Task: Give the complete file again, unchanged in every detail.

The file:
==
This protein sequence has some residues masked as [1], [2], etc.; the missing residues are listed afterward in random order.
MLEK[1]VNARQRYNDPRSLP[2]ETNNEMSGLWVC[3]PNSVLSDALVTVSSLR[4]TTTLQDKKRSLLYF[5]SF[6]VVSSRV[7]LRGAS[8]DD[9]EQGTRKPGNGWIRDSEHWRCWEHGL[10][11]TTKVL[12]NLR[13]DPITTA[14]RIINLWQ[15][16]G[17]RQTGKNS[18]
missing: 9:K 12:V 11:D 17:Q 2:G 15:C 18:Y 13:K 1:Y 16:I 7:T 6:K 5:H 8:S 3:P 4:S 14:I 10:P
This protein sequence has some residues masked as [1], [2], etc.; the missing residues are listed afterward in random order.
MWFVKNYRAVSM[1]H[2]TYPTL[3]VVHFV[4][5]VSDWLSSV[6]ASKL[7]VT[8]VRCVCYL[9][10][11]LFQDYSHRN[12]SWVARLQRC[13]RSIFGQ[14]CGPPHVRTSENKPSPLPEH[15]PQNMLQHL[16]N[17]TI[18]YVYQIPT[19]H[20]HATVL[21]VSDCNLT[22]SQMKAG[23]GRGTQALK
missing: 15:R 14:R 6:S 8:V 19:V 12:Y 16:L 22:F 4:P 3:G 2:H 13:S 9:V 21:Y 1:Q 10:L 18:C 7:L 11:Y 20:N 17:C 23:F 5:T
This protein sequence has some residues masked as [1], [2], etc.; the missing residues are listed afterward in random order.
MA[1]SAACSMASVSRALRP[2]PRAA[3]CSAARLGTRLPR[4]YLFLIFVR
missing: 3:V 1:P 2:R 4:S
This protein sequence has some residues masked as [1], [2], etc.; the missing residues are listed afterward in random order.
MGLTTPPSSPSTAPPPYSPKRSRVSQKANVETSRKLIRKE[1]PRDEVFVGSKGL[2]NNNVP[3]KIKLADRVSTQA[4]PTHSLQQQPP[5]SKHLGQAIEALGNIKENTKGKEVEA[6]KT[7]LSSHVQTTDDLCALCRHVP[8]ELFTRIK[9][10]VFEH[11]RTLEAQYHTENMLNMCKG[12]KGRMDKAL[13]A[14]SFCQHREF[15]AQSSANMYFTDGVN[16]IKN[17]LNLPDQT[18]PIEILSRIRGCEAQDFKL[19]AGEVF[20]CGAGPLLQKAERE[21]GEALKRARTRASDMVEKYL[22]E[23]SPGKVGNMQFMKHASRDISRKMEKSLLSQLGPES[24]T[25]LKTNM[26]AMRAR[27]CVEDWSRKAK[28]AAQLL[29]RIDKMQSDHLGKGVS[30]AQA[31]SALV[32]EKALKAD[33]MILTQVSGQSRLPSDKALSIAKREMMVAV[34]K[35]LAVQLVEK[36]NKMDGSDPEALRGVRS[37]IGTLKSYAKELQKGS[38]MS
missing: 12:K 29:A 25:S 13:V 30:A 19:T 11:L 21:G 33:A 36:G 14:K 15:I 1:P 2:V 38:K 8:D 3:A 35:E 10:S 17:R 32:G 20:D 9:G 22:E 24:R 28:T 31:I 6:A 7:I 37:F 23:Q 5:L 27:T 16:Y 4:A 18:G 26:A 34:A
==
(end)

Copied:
This protein sequence has some residues masked as [1], [2], etc.; the missing residues are listed afterward in random order.
MLEK[1]VNARQRYNDPRSLP[2]ETNNEMSGLWVC[3]PNSVLSDALVTVSSLR[4]TTTLQDKKRSLLYF[5]SF[6]VVSSRV[7]LRGAS[8]DD[9]EQGTRKPGNGWIRDSEHWRCWEHGL[10][11]TTKVL[12]NLR[13]DPITTA[14]RIINLWQ[15][16]G[17]RQTGKNS[18]
missing: 9:K 12:V 11:D 17:Q 2:G 15:C 18:Y 13:K 1:Y 16:I 7:T 6:K 5:H 8:S 3:P 4:S 14:I 10:P
This protein sequence has some residues masked as [1], [2], etc.; the missing residues are listed afterward in random order.
MWFVKNYRAVSM[1]H[2]TYPTL[3]VVHFV[4][5]VSDWLSSV[6]ASKL[7]VT[8]VRCVCYL[9][10][11]LFQDYSHRN[12]SWVARLQRC[13]RSIFGQ[14]CGPPHVRTSENKPSPLPEH[15]PQNMLQHL[16]N[17]TI[18]YVYQIPT[19]H[20]HATVL[21]VSDCNLT[22]SQMKAG[23]GRGTQALK
missing: 15:R 14:R 6:S 8:V 19:V 12:Y 16:L 22:F 4:P 3:G 2:H 13:S 9:V 21:Y 1:Q 10:L 18:C 7:L 11:Y 20:N 17:C 23:F 5:T
This protein sequence has some residues masked as [1], [2], etc.; the missing residues are listed afterward in random order.
MA[1]SAACSMASVSRALRP[2]PRAA[3]CSAARLGTRLPR[4]YLFLIFVR
missing: 3:V 1:P 2:R 4:S
This protein sequence has some residues masked as [1], [2], etc.; the missing residues are listed afterward in random order.
MGLTTPPSSPSTAPPPYSPKRSRVSQKANVETSRKLIRKE[1]PRDEVFVGSKGL[2]NNNVP[3]KIKLADRVSTQA[4]PTHSLQQQPP[5]SKHLGQAIEALGNIKENTKGKEVEA[6]KT[7]LSSHVQTTDDLCALCRHVP[8]ELFTRIK[9][10]VFEH[11]RTLEAQYHTENMLNMCKG[12]KGRMDKAL[13]A[14]SFCQHREF[15]AQSSANMYFTDGVN[16]IKN[17]LNLPDQT[18]PIEILSRIRGCEAQDFKL[19]AGEVF[20]CGAGPLLQKAERE[21]GEALKRARTRASDMVEKYL[22]E[23]SPGKVGNMQFMKHASRDISRKMEKSLLSQLGPES[24]T[25]LKTNM[26]AMRAR[27]CVEDWSRKAK[28]AAQLL[29]RIDKMQSDHLGKGVS[30]AQA[31]SALV[32]EKALKAD[33]MILTQVSGQSRLPSDKALSIAKREMMVAV[34]K[35]LAVQLVEK[36]NKMDGSDPEALRGVRS[37]IGTLKSYAKELQKGS[38]MS
missing: 12:K 29:A 25:S 13:V 30:A 19:T 11:L 21:G 33:A 36:G 14:K 15:I 1:P 2:V 38:K 8:D 3:A 35:E 10:S 17:R 32:G 20:D 9:G 22:E 24:R 28:T 31:I 6:A 7:I 37:F 23:Q 5:L 27:T 16:Y 4:A 18:G 26:A 34:A